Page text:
P.O. Box 707
Renton, WA 98057
Wizards of the Coast
May 25, 2002
Dear Mr. Rosewater,
It is with a heavy heart and a heavier conscience that I send you this letter. When I gave birth almost twelve years ago, I do not think I could have anticipated what fate would befall my children. I realize that you are not solely responsible for their welfare, but someone needs to step forward and take responsibility for what has occurred, particularly with the troubled one.
As a parent, I can simply no longer abide by your behavior. It is my hope that this letter can make you see the error of your ways and take appropriate steps to fix the problem before it's too late. Where to begin? I guess I'll start by talking a little about responsibility. Above all else, a child needs love, attention, protection and guidance. While I do not doubt the existence of the first, the remaining qualities have been sorely lacking.
Let's tackle the problems with the troubled one, an issue at a time:
#1 – You Give Away Too Much Power
Children by their nature test limits. They learn by trial and error, gauging what is acceptable by what they are allowed to get away with. As creatures of desire, it is their prerogative to grab as much power as they can. This is where the parent is supposed to step in. You need to limit what they are allowed to do and how they do it. Otherwise, with time, the child spins out of control.
That is exactly what is going on here. The troubled one has gobbled up so much power that it's obscene. You basically let him walk all over you and the siblings. I mean, how is one of the siblings supposed to feel like they matter when it's clear to anyone who takes the simplest of glances that the trouble one has the lion's share of the power?
You need to put an end to the madness. Let the troubled one know that there are limits. And then set them. And then follow through and keep them. Allow the other siblings to dream that perhaps one day each of them might be on equal footing with the troubled one.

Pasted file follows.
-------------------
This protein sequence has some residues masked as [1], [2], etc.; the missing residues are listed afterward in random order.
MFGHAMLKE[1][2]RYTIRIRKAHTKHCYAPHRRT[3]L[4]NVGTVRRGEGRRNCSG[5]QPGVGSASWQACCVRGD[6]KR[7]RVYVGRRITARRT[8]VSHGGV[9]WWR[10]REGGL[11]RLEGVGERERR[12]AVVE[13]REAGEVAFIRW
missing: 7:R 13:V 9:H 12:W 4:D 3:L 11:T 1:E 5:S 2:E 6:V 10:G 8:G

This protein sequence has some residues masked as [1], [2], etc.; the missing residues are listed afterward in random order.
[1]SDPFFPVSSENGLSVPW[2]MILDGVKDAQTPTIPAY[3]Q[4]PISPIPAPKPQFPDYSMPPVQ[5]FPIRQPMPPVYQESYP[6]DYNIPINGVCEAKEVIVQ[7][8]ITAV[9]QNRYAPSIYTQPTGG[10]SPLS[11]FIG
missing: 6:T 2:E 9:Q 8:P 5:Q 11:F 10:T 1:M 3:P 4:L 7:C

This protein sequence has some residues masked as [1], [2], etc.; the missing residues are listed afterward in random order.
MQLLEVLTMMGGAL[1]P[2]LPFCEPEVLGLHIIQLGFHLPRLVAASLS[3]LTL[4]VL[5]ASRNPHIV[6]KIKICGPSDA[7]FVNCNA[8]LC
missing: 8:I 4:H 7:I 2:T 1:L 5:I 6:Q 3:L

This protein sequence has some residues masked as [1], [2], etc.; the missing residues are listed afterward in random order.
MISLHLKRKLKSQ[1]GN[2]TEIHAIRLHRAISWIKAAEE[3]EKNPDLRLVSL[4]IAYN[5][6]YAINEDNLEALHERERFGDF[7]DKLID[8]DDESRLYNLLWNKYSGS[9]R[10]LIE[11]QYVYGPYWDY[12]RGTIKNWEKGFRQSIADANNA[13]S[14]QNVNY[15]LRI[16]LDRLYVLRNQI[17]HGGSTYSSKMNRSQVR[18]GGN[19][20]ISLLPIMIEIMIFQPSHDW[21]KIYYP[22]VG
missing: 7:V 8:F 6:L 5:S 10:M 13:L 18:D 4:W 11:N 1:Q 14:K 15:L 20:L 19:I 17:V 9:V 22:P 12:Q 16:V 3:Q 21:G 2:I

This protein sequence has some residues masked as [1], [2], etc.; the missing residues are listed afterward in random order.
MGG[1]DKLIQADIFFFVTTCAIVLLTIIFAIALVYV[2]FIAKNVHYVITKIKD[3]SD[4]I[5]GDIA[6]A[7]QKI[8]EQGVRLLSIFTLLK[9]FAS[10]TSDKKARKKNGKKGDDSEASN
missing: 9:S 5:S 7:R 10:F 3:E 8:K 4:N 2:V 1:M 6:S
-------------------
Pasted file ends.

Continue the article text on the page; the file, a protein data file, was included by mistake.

#2 – You Don't Set Boundaries
Vintage-Legal Mono Red Cards That Counter Other Cards: 5 (Artifact Blast, Burnout, Hydroblast, Molten Influence, Red Elemental Blast)
Vintage-Legal Mono Blue Cards Capable Of Dealing Damage Other Than Through Combat: 28 (Baki's Curse, Energy Vortex, Errant Minion, Feedback, Floodgate, Hermetic Study, Mawcor, Mind Bomb, Pirate Ship, Power Leak, Prodigal Sorcerer, Psionic Blast, Psionic Entity, Psionic Gift, Psychic Allergy, Psychic Purge, Psychic Venom, Relic Bind, Reveka, Wizard Savant, Reverberation, Rootwater Hunter, Stinging Barrier, Stinging Licid, Suffocation, Suq'ata Firewalker, Thornwind Faeries, Volcanic Eruption, Zuran Spellcaster)
Just as with the limits of power, a parent must also create boundaries for acceptable behavior. There are things appropriate for a child to do and things that are not. If a child is left with free range to do whatever he or she wishes, the parent creates a very unstable environment that leads to all sorts of problems.
I don't mean to blast you section after section, but come on! It's as if the troubled one is not subject to the same rules as all the other siblings. If one of them breaks a rule, you crack down on them like a SWAT team, but if the troubled one does it, it's like you have amnesia. You have to be consistent or you send horrible messages.
Crack down on the troubled one. Enforce the rules you've set up. Demonstrate that life is about following the guidelines that have been established. This is not being mean. You are providing the child with an important tool, a metaphorical umbrella to later help them protect themselves from the rain of adult life.
#3 – You Play Favorites
Mechanically What It Was About
Color That Manipulated That Thing
||Getting Cards Into The Graveyard
||All (Blue Merely Had The Good Affinity Cards)